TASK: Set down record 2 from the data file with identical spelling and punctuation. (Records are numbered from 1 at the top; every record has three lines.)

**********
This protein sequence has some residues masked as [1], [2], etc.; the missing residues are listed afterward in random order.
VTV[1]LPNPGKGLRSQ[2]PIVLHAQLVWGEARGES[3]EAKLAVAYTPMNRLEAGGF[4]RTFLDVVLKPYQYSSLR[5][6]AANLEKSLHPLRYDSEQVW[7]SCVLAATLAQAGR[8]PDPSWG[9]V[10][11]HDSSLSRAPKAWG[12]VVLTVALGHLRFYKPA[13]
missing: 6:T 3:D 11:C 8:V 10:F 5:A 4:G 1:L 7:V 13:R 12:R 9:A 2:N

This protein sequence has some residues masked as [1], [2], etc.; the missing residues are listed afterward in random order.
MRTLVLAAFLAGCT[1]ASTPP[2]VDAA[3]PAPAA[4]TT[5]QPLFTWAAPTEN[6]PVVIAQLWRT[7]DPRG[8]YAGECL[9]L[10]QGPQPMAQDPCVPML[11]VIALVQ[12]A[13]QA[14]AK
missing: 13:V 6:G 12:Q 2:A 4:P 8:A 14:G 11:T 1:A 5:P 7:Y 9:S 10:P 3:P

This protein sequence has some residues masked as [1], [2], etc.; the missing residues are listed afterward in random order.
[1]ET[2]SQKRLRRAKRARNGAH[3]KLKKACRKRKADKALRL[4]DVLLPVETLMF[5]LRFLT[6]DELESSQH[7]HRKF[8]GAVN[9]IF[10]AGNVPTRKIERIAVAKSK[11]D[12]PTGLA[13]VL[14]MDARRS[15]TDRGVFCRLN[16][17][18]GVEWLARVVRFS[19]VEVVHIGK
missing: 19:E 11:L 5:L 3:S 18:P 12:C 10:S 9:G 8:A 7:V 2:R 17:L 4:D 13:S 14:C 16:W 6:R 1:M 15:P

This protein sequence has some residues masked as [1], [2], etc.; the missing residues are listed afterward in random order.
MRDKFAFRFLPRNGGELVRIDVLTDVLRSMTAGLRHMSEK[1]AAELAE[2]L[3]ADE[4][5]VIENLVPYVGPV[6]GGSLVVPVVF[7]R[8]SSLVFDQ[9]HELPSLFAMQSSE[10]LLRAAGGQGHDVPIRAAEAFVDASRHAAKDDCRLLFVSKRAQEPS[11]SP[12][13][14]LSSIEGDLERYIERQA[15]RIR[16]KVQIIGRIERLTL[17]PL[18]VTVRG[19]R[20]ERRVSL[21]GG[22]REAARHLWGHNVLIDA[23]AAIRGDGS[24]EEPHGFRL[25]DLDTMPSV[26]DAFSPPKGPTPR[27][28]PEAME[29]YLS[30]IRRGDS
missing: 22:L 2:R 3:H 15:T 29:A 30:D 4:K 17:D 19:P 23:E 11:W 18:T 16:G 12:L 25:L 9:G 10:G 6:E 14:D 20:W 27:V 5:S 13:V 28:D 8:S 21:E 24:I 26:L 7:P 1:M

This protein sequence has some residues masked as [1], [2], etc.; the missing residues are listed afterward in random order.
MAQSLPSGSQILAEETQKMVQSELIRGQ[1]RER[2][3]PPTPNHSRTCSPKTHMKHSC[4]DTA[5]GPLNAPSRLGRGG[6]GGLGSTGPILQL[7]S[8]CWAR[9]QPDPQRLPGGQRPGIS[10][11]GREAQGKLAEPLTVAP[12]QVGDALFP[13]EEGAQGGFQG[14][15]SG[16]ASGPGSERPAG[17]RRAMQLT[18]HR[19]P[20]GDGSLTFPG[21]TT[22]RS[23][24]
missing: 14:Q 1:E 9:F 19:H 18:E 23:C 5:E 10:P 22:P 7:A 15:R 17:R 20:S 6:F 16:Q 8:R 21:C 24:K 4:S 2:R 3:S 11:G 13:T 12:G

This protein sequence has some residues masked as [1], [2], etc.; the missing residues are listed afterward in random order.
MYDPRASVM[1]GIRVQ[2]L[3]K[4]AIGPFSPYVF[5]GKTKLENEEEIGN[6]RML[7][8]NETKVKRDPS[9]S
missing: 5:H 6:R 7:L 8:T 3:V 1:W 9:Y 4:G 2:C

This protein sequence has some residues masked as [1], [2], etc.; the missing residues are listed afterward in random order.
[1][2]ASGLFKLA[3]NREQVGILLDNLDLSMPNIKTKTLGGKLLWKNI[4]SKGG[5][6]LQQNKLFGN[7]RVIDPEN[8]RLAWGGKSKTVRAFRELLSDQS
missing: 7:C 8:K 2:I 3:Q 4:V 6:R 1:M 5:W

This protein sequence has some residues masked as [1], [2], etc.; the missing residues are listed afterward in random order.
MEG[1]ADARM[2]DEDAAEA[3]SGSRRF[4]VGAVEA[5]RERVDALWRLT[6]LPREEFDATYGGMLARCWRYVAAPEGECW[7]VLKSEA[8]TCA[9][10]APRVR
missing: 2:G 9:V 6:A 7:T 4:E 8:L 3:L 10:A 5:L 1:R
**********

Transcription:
This protein sequence has some residues masked as [1], [2], etc.; the missing residues are listed afterward in random order.
MRTLVLAAFLAGCT[1]ASTPP[2]VDAA[3]PAPAA[4]TT[5]QPLFTWAAPTEN[6]PVVIAQLWRT[7]DPRG[8]YAGECL[9]L[10]QGPQPMAQDPCVPML[11]VIALVQ[12]A[13]QA[14]AK
missing: 13:V 6:G 12:Q 2:A 4:P 8:A 14:G 11:T 1:A 5:P 7:Y 9:S 10:P 3:P